French wine isn't quite so French -- It seems the French didn't invent the art of wine making, they inherited it from the Italians, who in turn brought it to the Mediterranean from Iran, Armenia and Georgia around 6,000 years ago.

Corking science
Corking science

Researchers discovered molecular traces of wine in ancient amphorae from Italy found in France, which dated to an earlier period than the traces of wine on the grape presses known to have been some of the first in France. It seems the French wine industry was born out of a love of imported Italian wine, sometime in the sixth century B.C. The French may think their wine is the best in the world, but it all started out as a copy of the Italians. [PNAS]

A virus-infused nasal spray might a new weapon against the dreaded flu -- Unfortunately, making an influenza vaccine takes months of work, which means scientists can either play a guessing game, betting on which strain emerges that winter, or have to constantly play catch-up. In the meantime we might have found a new weapon to help stop the spread of the deadly flu.

Researchers have discovered an anti-body that attacks all flu strains, locally protecting you from infection. Our bodies naturally produce this anti-body, but the flu virus tricks our immune system into lowering production and therefore rendering it ineffective. By genetically engineering a benign virus to carry the anti-body's DNA, scientists have been able to create a spray that over produces the protein, potentially protecting us from infection. Tests on mice and ferret noses have shown promising results, even against the deadly H5N1 "bird flu" virus. Hopefully this friendly virus-infused nasal spray will soon be cleared for human use, and we'll finally have an effective topical weapon against the scourge of flu, until we can kill it off once and for all. [Science]

10 genes linked to human intelligence -- It's well known that intelligence is about 50 per cent inherited, which means if your parents are smart, you've got a good chance of inheriting their intelligence. Now, 10 very small genetic variations have been linked with IQ.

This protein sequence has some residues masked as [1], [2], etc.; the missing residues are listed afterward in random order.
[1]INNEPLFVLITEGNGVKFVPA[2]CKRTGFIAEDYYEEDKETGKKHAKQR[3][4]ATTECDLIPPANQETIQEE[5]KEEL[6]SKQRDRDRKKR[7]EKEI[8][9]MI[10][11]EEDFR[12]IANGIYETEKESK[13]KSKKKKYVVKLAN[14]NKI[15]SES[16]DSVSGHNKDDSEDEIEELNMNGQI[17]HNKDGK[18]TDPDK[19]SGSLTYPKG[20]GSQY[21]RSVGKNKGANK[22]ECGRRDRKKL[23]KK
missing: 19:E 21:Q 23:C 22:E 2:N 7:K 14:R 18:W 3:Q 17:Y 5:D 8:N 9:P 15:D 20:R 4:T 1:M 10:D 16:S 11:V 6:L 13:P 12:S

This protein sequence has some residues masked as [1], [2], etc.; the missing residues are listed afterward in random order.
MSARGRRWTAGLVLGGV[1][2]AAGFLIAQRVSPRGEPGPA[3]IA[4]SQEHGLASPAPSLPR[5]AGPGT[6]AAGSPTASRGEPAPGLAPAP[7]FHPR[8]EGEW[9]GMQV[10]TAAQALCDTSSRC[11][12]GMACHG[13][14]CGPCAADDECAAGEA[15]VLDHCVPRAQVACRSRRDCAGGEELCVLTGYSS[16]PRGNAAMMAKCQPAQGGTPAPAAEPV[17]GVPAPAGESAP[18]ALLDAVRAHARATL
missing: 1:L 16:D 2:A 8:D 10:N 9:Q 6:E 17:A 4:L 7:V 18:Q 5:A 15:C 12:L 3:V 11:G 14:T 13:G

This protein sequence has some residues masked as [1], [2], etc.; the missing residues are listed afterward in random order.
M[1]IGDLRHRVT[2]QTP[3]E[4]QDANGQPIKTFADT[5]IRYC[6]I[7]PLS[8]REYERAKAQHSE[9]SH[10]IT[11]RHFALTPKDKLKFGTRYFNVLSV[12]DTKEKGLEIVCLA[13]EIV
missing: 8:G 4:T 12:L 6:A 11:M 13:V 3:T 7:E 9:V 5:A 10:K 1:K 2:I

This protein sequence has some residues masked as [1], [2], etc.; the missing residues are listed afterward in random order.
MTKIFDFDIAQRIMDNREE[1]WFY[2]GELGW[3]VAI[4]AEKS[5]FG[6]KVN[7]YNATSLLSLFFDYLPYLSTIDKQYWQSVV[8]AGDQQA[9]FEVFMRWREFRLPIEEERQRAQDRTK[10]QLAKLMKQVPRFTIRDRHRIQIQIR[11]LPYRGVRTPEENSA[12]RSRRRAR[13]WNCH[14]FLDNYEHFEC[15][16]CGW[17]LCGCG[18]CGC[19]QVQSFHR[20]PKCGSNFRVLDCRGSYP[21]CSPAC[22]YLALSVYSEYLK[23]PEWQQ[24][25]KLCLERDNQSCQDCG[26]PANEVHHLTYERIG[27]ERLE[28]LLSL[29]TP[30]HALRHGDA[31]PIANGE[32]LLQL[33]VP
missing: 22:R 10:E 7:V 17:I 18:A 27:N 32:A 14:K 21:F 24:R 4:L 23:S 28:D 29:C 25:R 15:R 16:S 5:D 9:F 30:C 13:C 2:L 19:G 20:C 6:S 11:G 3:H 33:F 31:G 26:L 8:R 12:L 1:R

Using a large combined genetic data set of 126,000 people, who have had their genomes sequenced, it was possible to attribute small mutations in certain genes to the increased likelihood of academic success. However, the researchers discovered that when they ran the statistics, the overall effect of even the 10 factors combined together was very small indeed. In fact, the proposed hypothesis is that there are 1,000s of these very small mutations, which all add-up together to impact on human intelligence. So, while we've found 10 of them, there many, many more to find before we'll be able to fully predict intelligence based on inherited genetics. [New Scientist]

Mind-controlled drone is go -- It's all very well being able to control a Parrot AR Drone with a phone, but it's not quite the same as controlling it directly with your mind. Now researchers have been able to develop an electrode cap that lets you control a drone by pure thought, with enough control to pilot it through an obstacle course.

The user simply imagines clenching their hands to steer the drone -- the left one to go left, right to go right, and both simultaneously to go up. This causes a change in the brainwave patterns of the motor cortex, which are picked up by the cap and translated into commands for the drone. The hope is that this kind of non-invasive brainwave interface system could be used to control artificial limbs without surgery. Of course, there could be no-end of uses for a reliable and easy to use brain-to-computer interface like this. [Nature]